What is a DSLR (Digital SLR) Camera?

DSLR stands for “Digital Single Lens Reflex”. It is a type of camera that uses a mirror to reflect light through a lens to an optical viewfinder. When the shutter is pressed, the mirror moves out of the way, and the reflected light hits the image sensor to take a picture. Although single-lens reflex cameras have been available in various shapes and forms since the 19th century with film as the recording medium, the first commercial digital SLR with an image sensor appeared in 1991. Compared to point-and-shoot and phone cameras, DSLR cameras use interchangeable lenses.

How a DSLR Works

When you look through a DSLR viewfinder on the back of the camera, whatever you see is passed through the lens attached to the camera, which means that you could be looking at exactly what you are going to capture. Light from the scene you are attempting to capture passes through the lens into a reflex mirror that sits at a 45-degree angle inside the camera chamber, which then forwards the light vertically to an optical element called a pentaprism. The pentaprism then converts the vertical light to horizontal by redirecting the light through two separate mirrors, right into the viewfinder. When you take a picture, the reflex mirror swings upwards blocking the vertical pathway and letting the light directly through. Then, the shutter opens up and the light reaches the image sensor. The shutter remains open for as long as needed for the image sensor to record the image. Then the shutter closes and the reflex mirror drops back to the 45 degree angle to continue redirecting the light into the viewfinder. The process doesn’t stop there. A lot of complicated image processing happens on the camera. The camera processor takes the information from the image sensor, converts it into an appropriate format, then writes it to a memory card. The whole process takes very little time and some professional DSLRs can do this 11+ times in one second.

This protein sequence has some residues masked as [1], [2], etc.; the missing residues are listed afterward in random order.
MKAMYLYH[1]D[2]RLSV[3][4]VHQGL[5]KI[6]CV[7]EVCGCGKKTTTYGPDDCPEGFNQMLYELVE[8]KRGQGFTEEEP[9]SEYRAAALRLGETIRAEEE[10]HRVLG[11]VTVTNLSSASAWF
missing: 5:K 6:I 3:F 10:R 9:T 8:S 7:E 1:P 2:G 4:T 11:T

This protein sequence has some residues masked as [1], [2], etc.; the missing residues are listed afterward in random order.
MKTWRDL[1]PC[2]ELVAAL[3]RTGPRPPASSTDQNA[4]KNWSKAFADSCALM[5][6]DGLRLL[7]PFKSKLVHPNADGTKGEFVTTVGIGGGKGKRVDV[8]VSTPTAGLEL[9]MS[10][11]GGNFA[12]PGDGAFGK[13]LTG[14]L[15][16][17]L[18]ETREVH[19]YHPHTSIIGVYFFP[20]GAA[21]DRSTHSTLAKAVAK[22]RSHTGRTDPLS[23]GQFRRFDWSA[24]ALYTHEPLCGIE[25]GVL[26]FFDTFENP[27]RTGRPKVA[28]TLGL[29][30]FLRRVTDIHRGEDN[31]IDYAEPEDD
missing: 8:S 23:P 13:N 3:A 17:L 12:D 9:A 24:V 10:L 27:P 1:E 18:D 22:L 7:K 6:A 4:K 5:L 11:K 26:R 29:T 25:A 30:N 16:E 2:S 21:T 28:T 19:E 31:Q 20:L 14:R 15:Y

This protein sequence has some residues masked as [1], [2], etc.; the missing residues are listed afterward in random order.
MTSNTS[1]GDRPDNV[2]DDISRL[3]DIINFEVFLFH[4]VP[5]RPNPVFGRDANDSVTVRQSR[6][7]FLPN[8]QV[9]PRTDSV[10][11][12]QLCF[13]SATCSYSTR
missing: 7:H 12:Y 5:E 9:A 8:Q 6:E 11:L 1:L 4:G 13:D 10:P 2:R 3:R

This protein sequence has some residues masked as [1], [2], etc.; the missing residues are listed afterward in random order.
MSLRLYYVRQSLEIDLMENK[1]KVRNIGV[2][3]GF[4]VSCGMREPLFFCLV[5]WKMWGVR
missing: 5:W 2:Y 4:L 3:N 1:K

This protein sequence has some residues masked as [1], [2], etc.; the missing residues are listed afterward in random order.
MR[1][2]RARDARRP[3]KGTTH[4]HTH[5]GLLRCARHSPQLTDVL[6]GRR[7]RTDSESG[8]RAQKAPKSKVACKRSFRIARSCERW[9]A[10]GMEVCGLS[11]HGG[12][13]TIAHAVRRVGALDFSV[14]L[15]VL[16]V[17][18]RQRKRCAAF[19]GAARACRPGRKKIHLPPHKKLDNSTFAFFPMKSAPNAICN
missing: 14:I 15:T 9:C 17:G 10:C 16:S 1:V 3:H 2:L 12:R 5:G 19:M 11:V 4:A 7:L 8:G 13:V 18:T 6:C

Mirrorless Cameras

Many new cameras these days are mirrorless cameras, which means they lack the essence of the DSLR: the mirror. Mirrorless cameras do not have a mirror and prism mechanism, they do not use an optical viewfinder. Mirrorless cameras display a preview of the scene you are photographing by using the light hitting the digital sensor directly, and thus instead of an optical viewfinder as in DSLRs, mirrorless cameras have electronic viewfinders (EVF). Most DSLRs allow you to use a ‘Live View’ mode, however. In this mode, the mirror mechanism is permanently raised and the preview image is displayed on the rear view display. Thus, a DSLR can operate much like a mirrorless camera in live view, except that the preview is not through an electronic viewfinder.


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